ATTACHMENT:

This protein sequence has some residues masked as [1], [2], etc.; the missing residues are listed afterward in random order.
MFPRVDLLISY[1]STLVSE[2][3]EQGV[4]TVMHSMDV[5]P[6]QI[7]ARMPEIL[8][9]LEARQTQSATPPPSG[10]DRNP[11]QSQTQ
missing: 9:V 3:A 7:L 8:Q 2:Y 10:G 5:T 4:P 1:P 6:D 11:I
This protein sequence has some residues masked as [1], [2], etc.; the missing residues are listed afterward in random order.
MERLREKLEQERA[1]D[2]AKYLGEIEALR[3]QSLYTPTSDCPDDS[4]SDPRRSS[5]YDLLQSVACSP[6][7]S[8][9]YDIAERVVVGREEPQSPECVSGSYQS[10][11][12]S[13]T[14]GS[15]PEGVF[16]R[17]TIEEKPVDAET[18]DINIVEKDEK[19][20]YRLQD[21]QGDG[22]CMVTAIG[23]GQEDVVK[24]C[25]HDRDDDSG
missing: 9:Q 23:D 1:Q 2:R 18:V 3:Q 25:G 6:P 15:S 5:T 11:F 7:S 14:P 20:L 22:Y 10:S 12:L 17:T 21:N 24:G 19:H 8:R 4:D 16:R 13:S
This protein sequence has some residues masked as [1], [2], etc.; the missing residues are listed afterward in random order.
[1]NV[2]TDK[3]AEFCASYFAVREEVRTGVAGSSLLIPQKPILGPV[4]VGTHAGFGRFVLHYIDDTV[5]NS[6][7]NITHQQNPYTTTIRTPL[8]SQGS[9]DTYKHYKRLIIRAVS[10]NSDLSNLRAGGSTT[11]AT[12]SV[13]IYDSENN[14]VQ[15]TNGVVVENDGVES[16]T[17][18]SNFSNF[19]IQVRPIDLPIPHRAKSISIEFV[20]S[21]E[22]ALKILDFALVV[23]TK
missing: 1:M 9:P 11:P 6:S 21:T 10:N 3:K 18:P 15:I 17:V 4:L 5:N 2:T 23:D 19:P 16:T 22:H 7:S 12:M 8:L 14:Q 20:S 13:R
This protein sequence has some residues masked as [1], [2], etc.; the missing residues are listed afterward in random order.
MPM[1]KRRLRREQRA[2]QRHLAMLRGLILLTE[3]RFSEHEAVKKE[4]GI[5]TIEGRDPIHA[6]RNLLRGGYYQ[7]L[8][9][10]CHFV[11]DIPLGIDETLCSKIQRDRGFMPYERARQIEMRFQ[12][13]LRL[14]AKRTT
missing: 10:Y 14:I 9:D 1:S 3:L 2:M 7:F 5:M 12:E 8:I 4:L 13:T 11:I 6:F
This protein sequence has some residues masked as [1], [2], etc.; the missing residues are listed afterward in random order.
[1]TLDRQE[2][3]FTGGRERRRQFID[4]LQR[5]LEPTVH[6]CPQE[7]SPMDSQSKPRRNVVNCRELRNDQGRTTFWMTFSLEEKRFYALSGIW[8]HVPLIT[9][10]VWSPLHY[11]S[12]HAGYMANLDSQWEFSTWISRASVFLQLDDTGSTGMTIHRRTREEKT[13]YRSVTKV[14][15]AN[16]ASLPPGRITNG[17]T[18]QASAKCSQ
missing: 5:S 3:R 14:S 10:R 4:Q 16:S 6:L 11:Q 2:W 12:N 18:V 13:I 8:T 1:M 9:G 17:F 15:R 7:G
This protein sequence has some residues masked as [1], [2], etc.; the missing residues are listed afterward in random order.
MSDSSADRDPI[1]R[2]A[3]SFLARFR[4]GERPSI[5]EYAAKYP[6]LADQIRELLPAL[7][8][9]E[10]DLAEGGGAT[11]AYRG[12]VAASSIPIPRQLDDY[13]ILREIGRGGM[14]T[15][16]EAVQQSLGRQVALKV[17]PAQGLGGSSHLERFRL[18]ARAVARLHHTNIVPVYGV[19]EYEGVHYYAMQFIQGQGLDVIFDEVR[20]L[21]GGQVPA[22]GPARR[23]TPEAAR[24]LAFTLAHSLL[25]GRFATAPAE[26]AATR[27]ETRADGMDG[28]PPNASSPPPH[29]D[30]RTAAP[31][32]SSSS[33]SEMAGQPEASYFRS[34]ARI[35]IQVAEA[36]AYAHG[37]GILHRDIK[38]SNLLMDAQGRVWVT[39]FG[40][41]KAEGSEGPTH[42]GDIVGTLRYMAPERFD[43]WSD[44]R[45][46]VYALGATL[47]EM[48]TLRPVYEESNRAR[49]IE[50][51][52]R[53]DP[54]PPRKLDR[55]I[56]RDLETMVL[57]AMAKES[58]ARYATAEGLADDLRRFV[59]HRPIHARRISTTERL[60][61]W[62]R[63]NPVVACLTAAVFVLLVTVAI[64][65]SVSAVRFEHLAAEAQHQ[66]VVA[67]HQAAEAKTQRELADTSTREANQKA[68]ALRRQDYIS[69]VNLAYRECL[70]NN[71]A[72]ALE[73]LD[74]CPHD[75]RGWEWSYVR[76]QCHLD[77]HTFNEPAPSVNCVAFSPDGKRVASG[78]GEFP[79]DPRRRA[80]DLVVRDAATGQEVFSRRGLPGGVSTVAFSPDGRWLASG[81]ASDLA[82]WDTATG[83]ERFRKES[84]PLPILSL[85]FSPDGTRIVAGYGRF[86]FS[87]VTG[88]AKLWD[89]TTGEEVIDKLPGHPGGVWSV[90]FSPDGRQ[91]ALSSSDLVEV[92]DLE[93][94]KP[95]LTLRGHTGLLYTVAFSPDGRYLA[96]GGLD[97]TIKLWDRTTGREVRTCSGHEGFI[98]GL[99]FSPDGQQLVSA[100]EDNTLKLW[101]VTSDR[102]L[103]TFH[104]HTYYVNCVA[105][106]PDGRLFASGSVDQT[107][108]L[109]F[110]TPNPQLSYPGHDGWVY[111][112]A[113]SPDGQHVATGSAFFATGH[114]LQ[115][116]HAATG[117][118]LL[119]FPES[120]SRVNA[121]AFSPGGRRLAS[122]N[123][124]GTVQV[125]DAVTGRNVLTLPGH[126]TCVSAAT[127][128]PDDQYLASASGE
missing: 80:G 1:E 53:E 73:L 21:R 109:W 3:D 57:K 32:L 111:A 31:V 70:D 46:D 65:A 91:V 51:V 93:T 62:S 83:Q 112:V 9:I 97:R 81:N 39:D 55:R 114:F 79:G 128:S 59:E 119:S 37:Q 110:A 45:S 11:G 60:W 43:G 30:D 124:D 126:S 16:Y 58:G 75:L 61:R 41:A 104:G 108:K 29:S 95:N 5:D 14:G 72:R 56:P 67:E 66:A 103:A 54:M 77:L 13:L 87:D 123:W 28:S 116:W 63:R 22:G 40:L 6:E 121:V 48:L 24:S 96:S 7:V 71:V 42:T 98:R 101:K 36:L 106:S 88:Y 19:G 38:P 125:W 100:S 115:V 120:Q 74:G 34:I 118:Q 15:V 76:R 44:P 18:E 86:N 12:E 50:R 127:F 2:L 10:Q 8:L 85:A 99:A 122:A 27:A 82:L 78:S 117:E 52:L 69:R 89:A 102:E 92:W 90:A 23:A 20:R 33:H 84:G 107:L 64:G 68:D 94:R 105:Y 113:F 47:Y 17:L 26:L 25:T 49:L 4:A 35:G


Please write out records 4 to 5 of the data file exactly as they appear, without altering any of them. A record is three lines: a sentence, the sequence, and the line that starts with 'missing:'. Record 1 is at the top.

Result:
This protein sequence has some residues masked as [1], [2], etc.; the missing residues are listed afterward in random order.
MPM[1]KRRLRREQRA[2]QRHLAMLRGLILLTE[3]RFSEHEAVKKE[4]GI[5]TIEGRDPIHA[6]RNLLRGGYYQ[7]L[8][9][10]CHFV[11]DIPLGIDETLCSKIQRDRGFMPYERARQIEMRFQ[12][13]LRL[14]AKRTT
missing: 10:Y 14:I 9:D 1:S 3:L 2:M 7:F 5:M 12:E 8:I 4:L 13:T 11:I 6:F
This protein sequence has some residues masked as [1], [2], etc.; the missing residues are listed afterward in random order.
[1]TLDRQE[2][3]FTGGRERRRQFID[4]LQR[5]LEPTVH[6]CPQE[7]SPMDSQSKPRRNVVNCRELRNDQGRTTFWMTFSLEEKRFYALSGIW[8]HVPLIT[9][10]VWSPLHY[11]S[12]HAGYMANLDSQWEFSTWISRASVFLQLDDTGSTGMTIHRRTREEKT[13]YRSVTKV[14][15]AN[16]ASLPPGRITNG[17]T[18]QASAKCSQ
missing: 5:S 3:R 14:S 10:R 4:Q 16:S 6:L 11:Q 2:W 12:N 18:V 13:I 8:T 1:M 9:G 17:F 15:R 7:G